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Posted by on May 19, 2019 in Apocalypse, Book of Revelation

 

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The Glorified Christ as God

Glorified Christ in Revelation 1.14 - 2

from Google Images

When John saw the vision of the glorified Christ, he retained no strength for fear (Revelation 1:17; cf. Daniel 10:8-12), and he fell at Jesus’ feet, as though he were dead. Jesus, however, touched John, as if to impart strength to him, and told him not to be afraid (Revelation 1:17: cf. Daniel 10:10-12). In the Scriptures fear is the fruit of doubt (cf. Matthew 14:25-31), and in Matthew 14 Peter’s fear in verse-30 is called doubt in verse-31. Notice also in Mark 5:35-36 when the ruler of the synagogue was told his daughter was dead, Jesus told him not to fear, but believe. Fear is the fruit of doubt. In Revelation 1:17 John was so afraid of what he saw, and he was unable to stand. Read the rest of this entry »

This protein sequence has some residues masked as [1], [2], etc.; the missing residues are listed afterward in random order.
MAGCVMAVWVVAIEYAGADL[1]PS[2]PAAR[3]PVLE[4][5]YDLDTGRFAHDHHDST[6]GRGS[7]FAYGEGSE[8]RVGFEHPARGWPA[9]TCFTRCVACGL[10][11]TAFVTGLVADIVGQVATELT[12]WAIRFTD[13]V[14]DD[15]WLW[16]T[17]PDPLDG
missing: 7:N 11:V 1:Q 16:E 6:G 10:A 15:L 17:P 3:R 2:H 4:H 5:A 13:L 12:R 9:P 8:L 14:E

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Posted by on February 17, 2019 in Apocalypse, Book of Revelation

 

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John’s Prologue

john's prologue

from Google Images

Understanding when the Apocalypse (the Book of Revelation) was written is very, very critical to one’s eschatology. After all, if it was written by John, late in the first century AD, as most scholars believe today, then there was no event at that time (90-100 AD) that would provide the framework into which we could place this prophecy. Therefore, we must look for its fulfillment after the first century AD. On the other hand, if the Book of Revelation was written earlier in the first century AD, during the lives of the Apostles, Peter and Paul, then this prophecy would fit very well within the framework of the Lord’s judgment upon Jerusalem cir. 66 – 70 AD! Read the rest of this entry »

 
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Posted by on January 17, 2019 in Apocalypse, Book of Revelation

 

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Did God Forsake or Desert Jesus?

Forsaken me

from Google Images